I always wanted to give a commencement speech. Two reasons, really. First, most of them really suck, and I’m on a mission to rehab the commencement speech as an art form, and to rescue captive graduates and their families from more blah-blah. Second, I have some things I’ve figured out about life that would be really helpful to know at the starting gate of “real” life, that should be passed on to the next gen. Some of it is sublime. Some, pretty damn ridiculous. But such is life.
So here’s the sublime/ridiculous list in random order:
Dating is like playing the lottery. The more you play, the more you increase your mathematical odds of winning. But you’re still almost certain to lose. The best route to quality intimacy is through friends. If there is enough there to become friends with someone of the gender to which you are attracted, then there’s probably enough there to become lovers, perhaps even companions. I’m not talking about friends with benefits, which essentially means mutual sexual exploitation. I’m talking about the benefits of friendship evolving into something deeper, and the odds of that happening being a whole lot better than winning Powerball.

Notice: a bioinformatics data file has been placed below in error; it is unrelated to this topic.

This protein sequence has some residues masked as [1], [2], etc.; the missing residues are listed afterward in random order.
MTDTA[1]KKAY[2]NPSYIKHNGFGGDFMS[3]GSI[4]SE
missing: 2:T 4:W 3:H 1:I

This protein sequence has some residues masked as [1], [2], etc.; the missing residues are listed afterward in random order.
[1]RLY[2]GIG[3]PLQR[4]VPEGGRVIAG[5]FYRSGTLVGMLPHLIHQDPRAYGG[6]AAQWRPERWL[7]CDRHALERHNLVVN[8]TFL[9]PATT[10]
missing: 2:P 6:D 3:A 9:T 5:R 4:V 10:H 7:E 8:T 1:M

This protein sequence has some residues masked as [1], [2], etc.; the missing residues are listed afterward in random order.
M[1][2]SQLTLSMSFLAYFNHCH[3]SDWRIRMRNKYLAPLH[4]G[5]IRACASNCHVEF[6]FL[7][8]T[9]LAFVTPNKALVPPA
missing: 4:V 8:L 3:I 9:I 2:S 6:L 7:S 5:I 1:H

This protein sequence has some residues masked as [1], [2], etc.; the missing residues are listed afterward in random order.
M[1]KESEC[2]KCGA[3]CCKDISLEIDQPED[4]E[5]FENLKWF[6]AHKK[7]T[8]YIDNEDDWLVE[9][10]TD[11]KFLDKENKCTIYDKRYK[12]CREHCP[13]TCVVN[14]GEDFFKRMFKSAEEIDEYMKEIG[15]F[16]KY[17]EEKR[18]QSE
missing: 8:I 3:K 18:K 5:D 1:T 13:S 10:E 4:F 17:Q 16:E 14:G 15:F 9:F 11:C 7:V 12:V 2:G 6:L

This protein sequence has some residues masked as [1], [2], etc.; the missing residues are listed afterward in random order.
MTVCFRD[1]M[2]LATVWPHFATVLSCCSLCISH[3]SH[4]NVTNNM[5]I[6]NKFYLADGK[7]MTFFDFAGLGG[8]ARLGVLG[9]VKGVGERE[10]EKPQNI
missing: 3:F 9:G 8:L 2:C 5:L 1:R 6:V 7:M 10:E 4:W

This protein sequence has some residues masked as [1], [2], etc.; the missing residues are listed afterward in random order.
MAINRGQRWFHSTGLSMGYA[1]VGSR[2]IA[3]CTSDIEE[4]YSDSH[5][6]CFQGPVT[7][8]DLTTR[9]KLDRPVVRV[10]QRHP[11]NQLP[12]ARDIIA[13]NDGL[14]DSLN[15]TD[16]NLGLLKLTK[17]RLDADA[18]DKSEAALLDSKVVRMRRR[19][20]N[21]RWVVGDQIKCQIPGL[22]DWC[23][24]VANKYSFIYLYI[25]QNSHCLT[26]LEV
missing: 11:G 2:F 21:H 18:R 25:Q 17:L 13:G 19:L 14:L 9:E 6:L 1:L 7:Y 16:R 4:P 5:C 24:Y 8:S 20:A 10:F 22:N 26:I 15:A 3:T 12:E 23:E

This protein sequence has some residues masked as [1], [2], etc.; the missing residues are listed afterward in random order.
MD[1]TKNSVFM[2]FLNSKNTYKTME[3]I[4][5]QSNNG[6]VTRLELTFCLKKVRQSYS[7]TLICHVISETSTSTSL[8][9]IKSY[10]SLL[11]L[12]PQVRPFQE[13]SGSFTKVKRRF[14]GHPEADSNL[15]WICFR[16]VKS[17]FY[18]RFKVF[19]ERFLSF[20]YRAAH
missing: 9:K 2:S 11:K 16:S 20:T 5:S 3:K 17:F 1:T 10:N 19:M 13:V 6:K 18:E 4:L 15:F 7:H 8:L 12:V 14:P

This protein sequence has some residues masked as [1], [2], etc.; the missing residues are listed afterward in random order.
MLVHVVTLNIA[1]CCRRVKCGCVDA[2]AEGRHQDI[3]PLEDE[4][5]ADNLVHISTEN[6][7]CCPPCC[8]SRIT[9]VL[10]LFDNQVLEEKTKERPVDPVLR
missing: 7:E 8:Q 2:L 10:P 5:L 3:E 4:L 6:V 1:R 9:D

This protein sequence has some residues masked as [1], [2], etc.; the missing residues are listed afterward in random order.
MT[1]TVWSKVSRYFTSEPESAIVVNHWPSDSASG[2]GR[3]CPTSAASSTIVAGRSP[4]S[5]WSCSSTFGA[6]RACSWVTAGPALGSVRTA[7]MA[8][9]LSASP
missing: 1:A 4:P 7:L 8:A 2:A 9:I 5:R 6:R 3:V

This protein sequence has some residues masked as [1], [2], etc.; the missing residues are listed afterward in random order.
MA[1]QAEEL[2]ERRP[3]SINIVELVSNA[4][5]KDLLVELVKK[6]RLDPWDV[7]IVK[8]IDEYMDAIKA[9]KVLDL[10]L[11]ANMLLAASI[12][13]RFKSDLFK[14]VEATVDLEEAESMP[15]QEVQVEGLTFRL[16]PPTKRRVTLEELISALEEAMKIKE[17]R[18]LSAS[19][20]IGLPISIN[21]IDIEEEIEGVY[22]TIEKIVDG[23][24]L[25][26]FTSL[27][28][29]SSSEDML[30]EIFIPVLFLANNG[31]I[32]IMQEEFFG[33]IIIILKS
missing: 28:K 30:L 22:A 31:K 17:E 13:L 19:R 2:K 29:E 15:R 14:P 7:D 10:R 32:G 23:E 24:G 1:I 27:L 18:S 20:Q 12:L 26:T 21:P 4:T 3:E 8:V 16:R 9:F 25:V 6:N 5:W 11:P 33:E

Eventually you’re going back to church (or whatever you call your place of worship). If you know that now, you can come to terms with what is behind your youthful boycott and save yourself a lot of time. You may not end up back in the faith tradition in which you were raised, but the odds are good you’ll be praying somewhere, in some organized fashion. They are especially high if you have kids. That atheist stuff isn’t as cool as you think. Get over it.
I hope you went to college for personal growth and enrichment because college isn’t supposed to be trade school. If you wasted the last four years and $200K on glorified job training, you’re a real sucker. Because, as all the other commencement speeches will tell you, you’re going to change careers seven times before you retire. If you retire.
If you own your own business, you never have to worry about finding a good job. On the other hand, if you don’t own a business, you always have to worry about losing a job and being stuck in a job at the same time.
Most of what “They Say” is complete crap. Here’s one thing that isn’t. When they say, “You can never go home again,” (other than for Christmas and funerals and shit) you’d better damn-well believe it.
OK, so you’ve graduated. I dare you not to “use” your degree at all for a minimum of five years. Now get out of these ridiculous costumes and start changing the world—or your Twitter handle.